Jim Garver

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Jim Garver
Origin Concordia, Kansas
Genres Country
Occupations Musician
Instruments Guitars, banjo, fiddle, piano, percussion, vocals
Years active 1988–present
Associated acts Garth Brooks

James "Jim" Garver is a country music guitarist. Garver is credited with naming the bar "The Oaisis" (after a closed establishment in his hometown of Concordia, Kansas) in the song Friends in Low Places made famous by Garth Brooks.[1] Garver toured extensively with Brooks[2] and as of 2012, Garver has been credited with 25 different albums with roles ranging from musician to composer.[3]

Biography[edit]

Garver grew up in Concordia, Kansas with his parents, Don and Donna. Garver played in several bands, including the KFDI Ranchhouse Swing Band for about a year, before moving to Nashville, Tennessee. He was working full time as a bricklayer, and playing in a local band, in 1988 when he attended a writers' showcase one night at the Bluebird Cafe and met Garth Brooks. That same week, after learning that Brooks worked at a boot store, Garver went to the store and the two talked music again. Brooks invited Garver to join his band in May.[4] Shortly afterwards, Garver introduced Brooks to steel guitarist Steve McClure, a fellow Kansan, who also joined Brooks' band, now named Stillwater.[5] Within two months, Brooks signed with Capitol Records.[4] Garver recalled, "I originally started out as a fiddle player for him and he ended up liking my guitar playing better, so that's where I ended up." He added, "I was just happy to have a job."[5] In subsequent years, Garver provided backing vocals and played lead electric guitar, acoustic guitar, banjo, piano, and percussion.[6]

During the recording of the song "Friends in Low Places" for No Fences (1990), the sound of someone opening a beer can was picked up by a microphone, along with someone shouting, "Push, Marie!" in reference to Garver, who was at the hospital with his wife, Marie, while she was giving birth. The company that mastered No Fences tried to send the album back, but according to Brooks, "We figured all of it was good luck and should be left in."[6] After the birth of Garver's daughter, Brooks told Garver he understood that he wanted to be with his wife and baby and offered to fly Garver home between show dates.[4]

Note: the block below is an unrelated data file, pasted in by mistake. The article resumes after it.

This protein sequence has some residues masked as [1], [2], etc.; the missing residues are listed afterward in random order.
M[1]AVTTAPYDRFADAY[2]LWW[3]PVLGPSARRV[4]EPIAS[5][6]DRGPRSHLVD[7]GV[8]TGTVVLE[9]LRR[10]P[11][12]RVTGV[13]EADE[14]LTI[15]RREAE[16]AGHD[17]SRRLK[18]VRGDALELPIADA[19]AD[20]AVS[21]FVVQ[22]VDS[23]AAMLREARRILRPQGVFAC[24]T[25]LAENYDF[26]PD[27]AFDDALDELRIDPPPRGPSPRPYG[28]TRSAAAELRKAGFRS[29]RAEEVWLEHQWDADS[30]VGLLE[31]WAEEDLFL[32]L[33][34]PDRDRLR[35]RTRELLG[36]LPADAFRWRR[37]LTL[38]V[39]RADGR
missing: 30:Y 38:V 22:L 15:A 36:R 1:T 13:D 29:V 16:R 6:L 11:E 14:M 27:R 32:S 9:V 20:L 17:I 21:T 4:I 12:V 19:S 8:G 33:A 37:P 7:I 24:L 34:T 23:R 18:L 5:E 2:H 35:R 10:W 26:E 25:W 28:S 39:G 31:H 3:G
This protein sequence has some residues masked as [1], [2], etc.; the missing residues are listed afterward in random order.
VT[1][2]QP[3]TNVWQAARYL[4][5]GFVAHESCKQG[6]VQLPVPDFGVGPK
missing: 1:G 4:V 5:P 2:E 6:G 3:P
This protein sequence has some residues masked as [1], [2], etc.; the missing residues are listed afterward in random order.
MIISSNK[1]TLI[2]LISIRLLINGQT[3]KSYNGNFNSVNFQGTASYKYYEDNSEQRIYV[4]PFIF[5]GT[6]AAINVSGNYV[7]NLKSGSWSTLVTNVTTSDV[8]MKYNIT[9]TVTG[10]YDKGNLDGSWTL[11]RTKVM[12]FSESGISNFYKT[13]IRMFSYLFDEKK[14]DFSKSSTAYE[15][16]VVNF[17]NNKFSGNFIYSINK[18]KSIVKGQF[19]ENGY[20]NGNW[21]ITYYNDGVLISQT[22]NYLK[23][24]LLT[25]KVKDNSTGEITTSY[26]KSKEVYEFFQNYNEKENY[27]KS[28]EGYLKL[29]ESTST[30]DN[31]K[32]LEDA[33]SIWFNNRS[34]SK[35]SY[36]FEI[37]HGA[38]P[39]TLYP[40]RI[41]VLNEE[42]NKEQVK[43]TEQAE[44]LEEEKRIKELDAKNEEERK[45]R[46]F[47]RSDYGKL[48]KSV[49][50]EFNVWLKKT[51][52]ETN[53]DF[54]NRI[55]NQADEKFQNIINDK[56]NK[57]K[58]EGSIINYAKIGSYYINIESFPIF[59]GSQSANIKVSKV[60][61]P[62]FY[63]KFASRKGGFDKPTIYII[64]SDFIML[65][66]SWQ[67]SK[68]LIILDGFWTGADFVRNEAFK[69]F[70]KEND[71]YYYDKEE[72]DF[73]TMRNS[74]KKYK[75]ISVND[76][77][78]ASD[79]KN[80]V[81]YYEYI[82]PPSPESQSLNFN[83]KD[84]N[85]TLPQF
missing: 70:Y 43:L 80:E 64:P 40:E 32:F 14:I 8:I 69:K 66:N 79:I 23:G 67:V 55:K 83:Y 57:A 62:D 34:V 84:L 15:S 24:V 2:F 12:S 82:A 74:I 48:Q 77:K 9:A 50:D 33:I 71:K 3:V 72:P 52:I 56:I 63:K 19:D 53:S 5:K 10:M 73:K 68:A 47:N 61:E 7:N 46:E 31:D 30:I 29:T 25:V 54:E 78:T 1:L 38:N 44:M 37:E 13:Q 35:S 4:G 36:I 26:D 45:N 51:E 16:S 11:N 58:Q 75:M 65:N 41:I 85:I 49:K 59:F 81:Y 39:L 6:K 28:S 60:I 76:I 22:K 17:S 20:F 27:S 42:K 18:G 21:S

Discography[edit]

References[edit]

  1. ^ "On the Road with Green River Ordinance". Washburn University Center for Kansas Studies. Fall 2010. p. 6. Retrieved April 26, 2011. 
  2. ^ Cox, Patsi Bale (2009). "Chapter 13: It's a Once-in-a-Lifetime Thing". The Garth Factor: The Career Behind Country's BigBoom. Hachette oDigital. ISBN 978-1-599-95275-8. Retrieved December 28, 2012. 
  3. ^ "James Garver". Allmusic. Retrieved December 28, 2012. 
  4. ^ a b c Samms Rush, Diane (November 15, 1997). "Kansans Love Having Garth as Their Boss: He Acts Like One of the Guys, They Say, But He Doesn't Spoil People, Either.". The Wichita Eagle. p. 9A. 
  5. ^ a b Bates, Michael (October 18, 1992). "Kansans Find Success Playing for Garth Brooks". The Daily Union. Associated Press. p. 22. 
  6. ^ a b Bale Cox, Patsi (2009). The Garth Factor: The Career Behind Country's Big Boom. New York: Center Street. ISBN 978-1599950990. 

External links[edit]